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By Richard Pagliaro | @Tennis_Now | Wednesday, April 3, 2024

America will be the world's top tennis nation by 2035—if the USTA achieves an ambitious aim.

The USTA today announced a bold mission: to increase the country’s tennis-playing population to 35 million total players, or 10% of the U.S. population by 2035. 

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That may sound like a stretch given the fact pickleball player growth is surpassing tennis player growth in many areas of the nation.

Then there's the fact Americans are also leading more sedentary lives since the pandemic.

One in eight people in the world are living with obesity, according to The World Health Organization, which ranks the United States 10th in the world for obesity among men, with a male adult obesity rate of 41.6% in 2022.

The U.S. adult obesity rate "increased from 21.2% in 1990 to 43.8% in 2022 for women... placing the country 36th in the world for highest obesity rates among women," according to a WHO study cited by U.S. News and World Report.

Given those statistics and the higher cost of playing tennis compared to other sports like pickleball, basketball and soccer, how does the USTA plan to achieve its ambitious aim over the next decade?

The U.S. Tennis Association strategy includes a dedicated focus on player retention, coaches and courts.

“When players have exceptional experiences, we all succeed. When the delivery system flourishes, tennis grows. At the USTA, our role is to be a connector of excellence across the entire tennis ecosystem,” said Lew Sherr, USTA Chief Executive Officer and Executive Director. “By ensuring players new and old have access to the programs, coaching and facilities they need to progress on their tennis-playing path, we can continue to grow the game and deepen its positive impact — creating new opportunities for human connection and improving the physical, mental and emotional health and safety of our communities, both on and off the court.”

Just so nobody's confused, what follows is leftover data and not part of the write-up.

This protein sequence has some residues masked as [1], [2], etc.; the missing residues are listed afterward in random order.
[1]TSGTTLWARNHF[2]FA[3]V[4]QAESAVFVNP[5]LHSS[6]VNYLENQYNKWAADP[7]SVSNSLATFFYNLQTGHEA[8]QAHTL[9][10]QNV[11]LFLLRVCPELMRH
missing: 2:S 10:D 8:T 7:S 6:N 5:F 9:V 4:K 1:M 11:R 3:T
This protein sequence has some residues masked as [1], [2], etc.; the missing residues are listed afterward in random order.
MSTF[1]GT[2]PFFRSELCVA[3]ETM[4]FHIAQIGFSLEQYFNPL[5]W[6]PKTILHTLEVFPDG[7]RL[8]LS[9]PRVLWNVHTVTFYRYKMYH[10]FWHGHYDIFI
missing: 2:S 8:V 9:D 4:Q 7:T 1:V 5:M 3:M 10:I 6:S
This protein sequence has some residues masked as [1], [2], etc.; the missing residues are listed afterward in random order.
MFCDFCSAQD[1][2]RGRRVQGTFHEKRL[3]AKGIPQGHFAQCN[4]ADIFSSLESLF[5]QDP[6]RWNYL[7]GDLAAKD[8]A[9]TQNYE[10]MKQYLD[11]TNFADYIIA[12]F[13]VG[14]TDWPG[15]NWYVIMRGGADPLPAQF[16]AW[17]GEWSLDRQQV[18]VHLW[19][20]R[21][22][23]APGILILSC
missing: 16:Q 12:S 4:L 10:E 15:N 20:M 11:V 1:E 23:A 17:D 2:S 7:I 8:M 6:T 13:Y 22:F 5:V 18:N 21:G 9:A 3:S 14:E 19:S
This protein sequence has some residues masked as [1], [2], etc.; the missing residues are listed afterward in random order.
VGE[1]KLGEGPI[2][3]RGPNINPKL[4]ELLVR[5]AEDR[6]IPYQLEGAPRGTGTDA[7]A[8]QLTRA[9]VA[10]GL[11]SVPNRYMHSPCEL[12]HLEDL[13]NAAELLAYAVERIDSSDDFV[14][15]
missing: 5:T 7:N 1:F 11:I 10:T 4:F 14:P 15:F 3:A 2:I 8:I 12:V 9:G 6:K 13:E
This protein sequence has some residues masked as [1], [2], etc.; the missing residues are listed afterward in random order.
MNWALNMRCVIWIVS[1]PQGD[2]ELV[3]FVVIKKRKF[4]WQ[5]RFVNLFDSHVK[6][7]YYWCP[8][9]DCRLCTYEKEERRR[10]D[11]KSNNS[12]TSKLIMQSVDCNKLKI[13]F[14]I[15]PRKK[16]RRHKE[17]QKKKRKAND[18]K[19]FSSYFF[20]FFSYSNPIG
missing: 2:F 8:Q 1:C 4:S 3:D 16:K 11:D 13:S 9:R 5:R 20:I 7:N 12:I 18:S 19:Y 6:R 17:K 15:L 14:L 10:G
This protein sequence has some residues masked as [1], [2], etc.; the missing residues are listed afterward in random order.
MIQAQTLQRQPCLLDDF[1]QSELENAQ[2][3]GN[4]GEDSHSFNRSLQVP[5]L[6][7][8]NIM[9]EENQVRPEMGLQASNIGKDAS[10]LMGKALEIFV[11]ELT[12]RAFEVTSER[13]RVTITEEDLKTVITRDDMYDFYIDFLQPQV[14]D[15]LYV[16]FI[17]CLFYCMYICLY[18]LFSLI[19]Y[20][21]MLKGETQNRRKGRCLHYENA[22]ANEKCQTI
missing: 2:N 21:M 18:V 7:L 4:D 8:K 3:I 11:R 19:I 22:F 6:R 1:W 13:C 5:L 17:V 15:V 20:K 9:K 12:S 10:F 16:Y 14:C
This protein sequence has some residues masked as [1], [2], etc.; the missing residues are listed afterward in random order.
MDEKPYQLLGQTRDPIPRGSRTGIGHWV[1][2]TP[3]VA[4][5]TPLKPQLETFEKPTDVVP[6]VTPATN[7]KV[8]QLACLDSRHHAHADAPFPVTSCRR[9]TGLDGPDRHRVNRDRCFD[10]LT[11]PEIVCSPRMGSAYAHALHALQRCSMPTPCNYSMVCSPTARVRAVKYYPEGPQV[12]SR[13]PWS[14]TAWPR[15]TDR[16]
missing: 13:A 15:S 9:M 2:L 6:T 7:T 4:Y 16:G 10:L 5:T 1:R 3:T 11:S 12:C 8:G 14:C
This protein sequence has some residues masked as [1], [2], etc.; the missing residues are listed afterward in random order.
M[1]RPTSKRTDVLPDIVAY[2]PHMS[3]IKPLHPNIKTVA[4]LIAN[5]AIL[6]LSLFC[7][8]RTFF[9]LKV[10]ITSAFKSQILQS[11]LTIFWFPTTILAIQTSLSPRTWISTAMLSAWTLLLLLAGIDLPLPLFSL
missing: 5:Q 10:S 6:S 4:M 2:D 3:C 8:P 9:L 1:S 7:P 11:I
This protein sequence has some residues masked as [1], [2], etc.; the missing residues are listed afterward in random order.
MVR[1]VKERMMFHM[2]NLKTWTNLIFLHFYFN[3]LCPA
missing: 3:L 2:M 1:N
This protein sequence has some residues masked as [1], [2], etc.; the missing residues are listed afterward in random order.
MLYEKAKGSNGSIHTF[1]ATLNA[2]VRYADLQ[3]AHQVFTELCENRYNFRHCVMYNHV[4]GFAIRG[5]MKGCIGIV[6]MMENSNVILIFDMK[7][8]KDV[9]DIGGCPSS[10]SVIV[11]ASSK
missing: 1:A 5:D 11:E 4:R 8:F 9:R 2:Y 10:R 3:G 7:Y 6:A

Over the past four years, the USTA says tennis participation in the U.S. has "experienced remarkable growth of 33%, fueled by new players taking up the sport."

This growth stretches across a variety of communities, with participation among Hispanic/Latino players and Black/African-American players "growing by 105% and 63%, respectively, over the past five years — making tennis look more like America than ever before," the USTA asserts.

However, player retention is an issue in America.

Durind the pandemic, tennis player participation rose, however some new players left the game and some experienced players departed tennis in favor of pickleball.

So how does the USTA plan to attract new players and try to persuade lapsed players to return to tennis?

The USTA strategy includes making "a generational investment in strengthening tennis" by: